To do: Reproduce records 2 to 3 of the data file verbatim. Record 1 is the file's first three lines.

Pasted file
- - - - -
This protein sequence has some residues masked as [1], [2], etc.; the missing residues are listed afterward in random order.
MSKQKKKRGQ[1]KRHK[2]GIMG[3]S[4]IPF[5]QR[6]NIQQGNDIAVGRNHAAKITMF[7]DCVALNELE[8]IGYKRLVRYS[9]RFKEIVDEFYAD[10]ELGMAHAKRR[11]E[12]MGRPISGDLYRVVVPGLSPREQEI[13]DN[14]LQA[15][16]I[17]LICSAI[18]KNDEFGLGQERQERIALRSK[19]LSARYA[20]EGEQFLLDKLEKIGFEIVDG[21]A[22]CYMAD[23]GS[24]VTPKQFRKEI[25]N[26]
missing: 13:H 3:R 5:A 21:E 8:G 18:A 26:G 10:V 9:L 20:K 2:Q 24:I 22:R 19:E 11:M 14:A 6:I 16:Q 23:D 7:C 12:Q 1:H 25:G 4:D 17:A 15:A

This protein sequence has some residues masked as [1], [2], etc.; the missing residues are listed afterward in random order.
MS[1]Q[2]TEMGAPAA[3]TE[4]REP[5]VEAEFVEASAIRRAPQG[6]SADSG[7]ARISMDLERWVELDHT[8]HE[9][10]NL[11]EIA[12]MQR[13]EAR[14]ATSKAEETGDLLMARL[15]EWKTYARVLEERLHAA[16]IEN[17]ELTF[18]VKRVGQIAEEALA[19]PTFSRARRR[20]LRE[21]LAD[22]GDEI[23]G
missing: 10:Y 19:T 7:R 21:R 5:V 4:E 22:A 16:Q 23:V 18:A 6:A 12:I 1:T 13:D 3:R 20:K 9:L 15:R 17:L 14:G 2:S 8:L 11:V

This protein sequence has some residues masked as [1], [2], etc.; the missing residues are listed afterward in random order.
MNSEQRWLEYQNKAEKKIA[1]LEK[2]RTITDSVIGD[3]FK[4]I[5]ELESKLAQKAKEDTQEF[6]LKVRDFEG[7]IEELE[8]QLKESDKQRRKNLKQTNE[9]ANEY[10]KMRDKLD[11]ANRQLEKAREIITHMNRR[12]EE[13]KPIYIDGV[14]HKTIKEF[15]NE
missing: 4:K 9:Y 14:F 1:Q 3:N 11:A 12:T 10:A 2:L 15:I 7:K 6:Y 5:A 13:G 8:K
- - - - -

This protein sequence has some residues masked as [1], [2], etc.; the missing residues are listed afterward in random order.
MS[1]Q[2]TEMGAPAA[3]TE[4]REP[5]VEAEFVEASAIRRAPQG[6]SADSG[7]ARISMDLERWVELDHT[8]HE[9][10]NL[11]EIA[12]MQR[13]EAR[14]ATSKAEETGDLLMARL[15]EWKTYARVLEERLHAA[16]IEN[17]ELTF[18]VKRVGQIAEEALA[19]PTFSRARRR[20]LRE[21]LAD[22]GDEI[23]G
missing: 10:Y 19:T 7:R 21:R 5:V 4:E 22:A 16:Q 23:V 18:A 6:A 12:I 1:T 13:D 3:R 20:K 9:L 15:R 17:L 14:G 2:S 8:L 11:V

This protein sequence has some residues masked as [1], [2], etc.; the missing residues are listed afterward in random order.
MNSEQRWLEYQNKAEKKIA[1]LEK[2]RTITDSVIGD[3]FK[4]I[5]ELESKLAQKAKEDTQEF[6]LKVRDFEG[7]IEELE[8]QLKESDKQRRKNLKQTNE[9]ANEY[10]KMRDKLD[11]ANRQLEKAREIITHMNRR[12]EE[13]KPIYIDGV[14]HKTIKEF[15]NE
missing: 4:K 9:Y 14:F 1:Q 3:N 11:A 12:T 10:A 2:L 15:I 7:K 6:Y 5:A 13:G 8:K